Bonnie Jo Campbell grew up on a small Michigan farm with her mother and four siblings in a house her grandfather Herlihy built in the shape of an H. She learned to castrate small pigs, milk Jersey cows, and, when she was snowed in with chocolate, butter, and vanilla, to make remarkable chocolate candy. When she left home for the University of Chicago to study philosophy, her mother rented out her room. She has since hitchhiked across the U.S. and Canada, scaled the Swiss alps on her bicycle, and traveled with the Ringling Bros and Barnum & Bailey Circus selling snow cones. As president of Goulash Tours Inc., she has organized and led adventure tours in Russia and the Baltics, and all the way south to Romania and Bulgaria.
Her collection Women and Other Animals details the lives of extraordinary females in rural and small town Michigan, and it won the AWP prize for short fiction; her story "The Smallest Man in the World" has been awarded a Pushcart Prize. Her novel Q Road investigates the lives of a rural community where development pressures are bringing unwelcome change in the character of the land. Her critically-acclaimed short fiction collection American Salvage, which consists of fourteen lush and rowdy stories of folks who are struggling to make sense of the twenty-first century, was a finalist for the 2009 National Book Award in Fiction.
Alan Lightman is the author of six novels, including Einstein’s Dreams, which was an international best seller and The Diagnosis, a finalist for the National Book Award. He is also the author of two collections of essays and several books on science. A theoretical physicist as well as a writer, he has served on the faculties of Harvard and MIT, where he was the first person to receive a dual faculty appointment in science and the humanities. He lives in the Boston area.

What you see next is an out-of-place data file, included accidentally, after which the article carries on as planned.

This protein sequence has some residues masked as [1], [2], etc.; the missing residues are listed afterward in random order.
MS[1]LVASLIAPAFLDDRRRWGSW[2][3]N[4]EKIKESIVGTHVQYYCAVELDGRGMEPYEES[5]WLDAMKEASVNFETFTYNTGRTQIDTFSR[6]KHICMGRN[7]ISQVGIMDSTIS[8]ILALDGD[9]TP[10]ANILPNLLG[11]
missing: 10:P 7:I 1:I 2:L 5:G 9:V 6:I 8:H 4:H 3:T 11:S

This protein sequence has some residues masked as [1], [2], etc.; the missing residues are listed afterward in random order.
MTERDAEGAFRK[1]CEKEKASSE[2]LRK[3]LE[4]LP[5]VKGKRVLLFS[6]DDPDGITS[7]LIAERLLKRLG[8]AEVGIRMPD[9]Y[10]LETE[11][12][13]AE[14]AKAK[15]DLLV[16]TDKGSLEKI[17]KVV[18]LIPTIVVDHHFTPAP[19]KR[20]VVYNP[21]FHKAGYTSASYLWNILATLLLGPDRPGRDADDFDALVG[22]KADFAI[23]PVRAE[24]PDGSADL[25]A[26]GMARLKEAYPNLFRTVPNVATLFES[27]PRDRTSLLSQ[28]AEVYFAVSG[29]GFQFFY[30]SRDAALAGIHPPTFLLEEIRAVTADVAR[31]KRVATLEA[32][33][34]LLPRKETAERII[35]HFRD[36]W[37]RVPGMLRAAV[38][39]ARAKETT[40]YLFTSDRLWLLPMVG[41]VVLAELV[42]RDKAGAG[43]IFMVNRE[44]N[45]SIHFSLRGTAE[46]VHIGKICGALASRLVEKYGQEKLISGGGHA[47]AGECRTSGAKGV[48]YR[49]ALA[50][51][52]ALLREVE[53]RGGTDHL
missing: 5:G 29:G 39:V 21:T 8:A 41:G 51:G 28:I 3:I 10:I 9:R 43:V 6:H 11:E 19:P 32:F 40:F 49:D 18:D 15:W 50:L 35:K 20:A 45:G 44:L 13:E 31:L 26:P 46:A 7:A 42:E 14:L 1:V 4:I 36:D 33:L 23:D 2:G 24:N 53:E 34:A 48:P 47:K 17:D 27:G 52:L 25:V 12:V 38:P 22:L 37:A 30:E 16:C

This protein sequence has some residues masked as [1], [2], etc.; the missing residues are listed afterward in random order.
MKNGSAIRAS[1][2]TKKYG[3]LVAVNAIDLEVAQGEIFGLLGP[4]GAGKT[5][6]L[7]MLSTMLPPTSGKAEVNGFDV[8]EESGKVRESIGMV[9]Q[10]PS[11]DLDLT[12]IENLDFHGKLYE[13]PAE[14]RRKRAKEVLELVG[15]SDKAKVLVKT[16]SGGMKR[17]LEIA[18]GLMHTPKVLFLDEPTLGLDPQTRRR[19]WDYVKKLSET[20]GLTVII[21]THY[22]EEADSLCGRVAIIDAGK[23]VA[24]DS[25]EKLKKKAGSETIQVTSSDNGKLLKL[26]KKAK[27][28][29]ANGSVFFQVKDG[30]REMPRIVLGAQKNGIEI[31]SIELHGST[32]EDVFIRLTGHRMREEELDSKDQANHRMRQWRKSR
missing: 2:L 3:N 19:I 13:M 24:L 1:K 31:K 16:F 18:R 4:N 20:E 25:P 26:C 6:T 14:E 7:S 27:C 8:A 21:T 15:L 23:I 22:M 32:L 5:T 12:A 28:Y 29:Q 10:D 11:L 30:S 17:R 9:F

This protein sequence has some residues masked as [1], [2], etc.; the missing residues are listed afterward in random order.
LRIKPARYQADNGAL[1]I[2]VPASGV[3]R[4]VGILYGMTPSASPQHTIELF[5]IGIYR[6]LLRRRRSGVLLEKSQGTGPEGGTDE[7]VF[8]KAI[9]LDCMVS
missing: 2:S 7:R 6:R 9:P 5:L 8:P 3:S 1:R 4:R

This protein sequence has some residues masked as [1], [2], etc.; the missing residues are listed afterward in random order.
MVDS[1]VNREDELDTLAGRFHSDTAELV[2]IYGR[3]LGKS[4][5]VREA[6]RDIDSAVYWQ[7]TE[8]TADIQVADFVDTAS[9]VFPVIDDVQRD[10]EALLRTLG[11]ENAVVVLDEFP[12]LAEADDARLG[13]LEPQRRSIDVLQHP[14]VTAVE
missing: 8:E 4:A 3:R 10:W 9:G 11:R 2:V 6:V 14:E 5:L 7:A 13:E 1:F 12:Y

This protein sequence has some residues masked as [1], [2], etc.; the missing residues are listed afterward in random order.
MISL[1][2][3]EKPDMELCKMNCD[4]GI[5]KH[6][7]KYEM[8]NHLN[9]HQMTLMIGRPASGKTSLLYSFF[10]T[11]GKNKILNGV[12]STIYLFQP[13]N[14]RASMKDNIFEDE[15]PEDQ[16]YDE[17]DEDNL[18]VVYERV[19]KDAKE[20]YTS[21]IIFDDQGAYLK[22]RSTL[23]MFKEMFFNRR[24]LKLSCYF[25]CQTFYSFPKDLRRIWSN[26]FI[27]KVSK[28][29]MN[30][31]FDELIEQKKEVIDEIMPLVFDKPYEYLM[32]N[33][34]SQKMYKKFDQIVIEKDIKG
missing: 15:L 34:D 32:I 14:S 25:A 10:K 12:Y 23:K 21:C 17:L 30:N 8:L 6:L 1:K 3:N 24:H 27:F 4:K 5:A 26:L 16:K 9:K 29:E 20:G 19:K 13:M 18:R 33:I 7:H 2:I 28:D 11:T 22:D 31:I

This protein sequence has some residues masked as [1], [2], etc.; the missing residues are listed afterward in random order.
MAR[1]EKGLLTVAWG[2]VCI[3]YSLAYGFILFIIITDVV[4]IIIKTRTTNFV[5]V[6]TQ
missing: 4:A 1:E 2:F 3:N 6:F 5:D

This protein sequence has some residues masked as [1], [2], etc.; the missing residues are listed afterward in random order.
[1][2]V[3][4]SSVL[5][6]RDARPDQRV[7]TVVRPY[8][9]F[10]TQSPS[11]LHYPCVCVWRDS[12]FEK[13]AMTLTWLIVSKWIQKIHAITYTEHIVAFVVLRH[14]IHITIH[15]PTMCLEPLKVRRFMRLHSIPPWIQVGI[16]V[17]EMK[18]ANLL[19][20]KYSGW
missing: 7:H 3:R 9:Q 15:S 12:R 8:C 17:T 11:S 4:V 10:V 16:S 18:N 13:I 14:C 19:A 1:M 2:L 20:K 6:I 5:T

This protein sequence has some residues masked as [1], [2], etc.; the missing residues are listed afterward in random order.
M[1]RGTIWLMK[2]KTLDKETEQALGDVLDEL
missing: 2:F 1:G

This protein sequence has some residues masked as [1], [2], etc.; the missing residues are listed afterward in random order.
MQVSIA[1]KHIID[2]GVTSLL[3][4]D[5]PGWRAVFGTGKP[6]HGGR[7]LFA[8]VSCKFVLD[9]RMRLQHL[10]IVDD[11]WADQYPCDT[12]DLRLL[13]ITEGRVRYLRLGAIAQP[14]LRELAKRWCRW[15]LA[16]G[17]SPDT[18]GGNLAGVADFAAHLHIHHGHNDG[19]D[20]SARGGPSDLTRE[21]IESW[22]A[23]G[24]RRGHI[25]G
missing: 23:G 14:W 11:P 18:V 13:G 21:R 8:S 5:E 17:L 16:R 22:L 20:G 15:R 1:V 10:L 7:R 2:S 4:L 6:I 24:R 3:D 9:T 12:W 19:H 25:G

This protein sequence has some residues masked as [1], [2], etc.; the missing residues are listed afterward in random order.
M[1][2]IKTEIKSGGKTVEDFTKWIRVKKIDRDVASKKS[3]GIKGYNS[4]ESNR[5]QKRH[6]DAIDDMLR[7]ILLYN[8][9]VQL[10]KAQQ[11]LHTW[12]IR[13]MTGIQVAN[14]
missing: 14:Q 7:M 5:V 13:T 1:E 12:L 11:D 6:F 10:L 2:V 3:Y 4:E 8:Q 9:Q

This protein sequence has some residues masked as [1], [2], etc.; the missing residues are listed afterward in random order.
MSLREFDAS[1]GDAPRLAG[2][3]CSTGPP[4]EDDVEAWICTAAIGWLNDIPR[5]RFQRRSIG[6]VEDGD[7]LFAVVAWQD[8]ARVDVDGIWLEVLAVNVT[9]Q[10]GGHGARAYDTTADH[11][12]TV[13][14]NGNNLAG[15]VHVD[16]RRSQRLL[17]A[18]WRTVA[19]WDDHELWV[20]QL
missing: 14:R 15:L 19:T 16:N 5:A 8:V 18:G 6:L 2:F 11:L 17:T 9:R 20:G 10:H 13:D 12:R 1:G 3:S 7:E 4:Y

Molly Antopol’s debut story collection, The UnAmericans was longlisted for the 2014 National Book Award, named a finalist for the Barnes and Noble Discover Great New Writers Award, the New York Public Library Young Lions Fiction Award, the National Jewish Book Award and the Sami Rohr Prize for Jewish Literature, and was a National Book Foundation 5 Under 35 honoree. It was chosen as a “Best Book of 2014” by over a dozen venues and will be published in seven countries. She teaches at Stanford University, where she was a Wallace Stegner Fellow, and lives in San Francisco. She’s at work on a novel.
Maria Semple is the author of This One Is Mine and Where’d You Go Bernadette. Before turning to fiction, she wrote for Mad About You, Ellen, and Arrested Development. Her writing has appeared in The New Yorker. She lives in Seattle.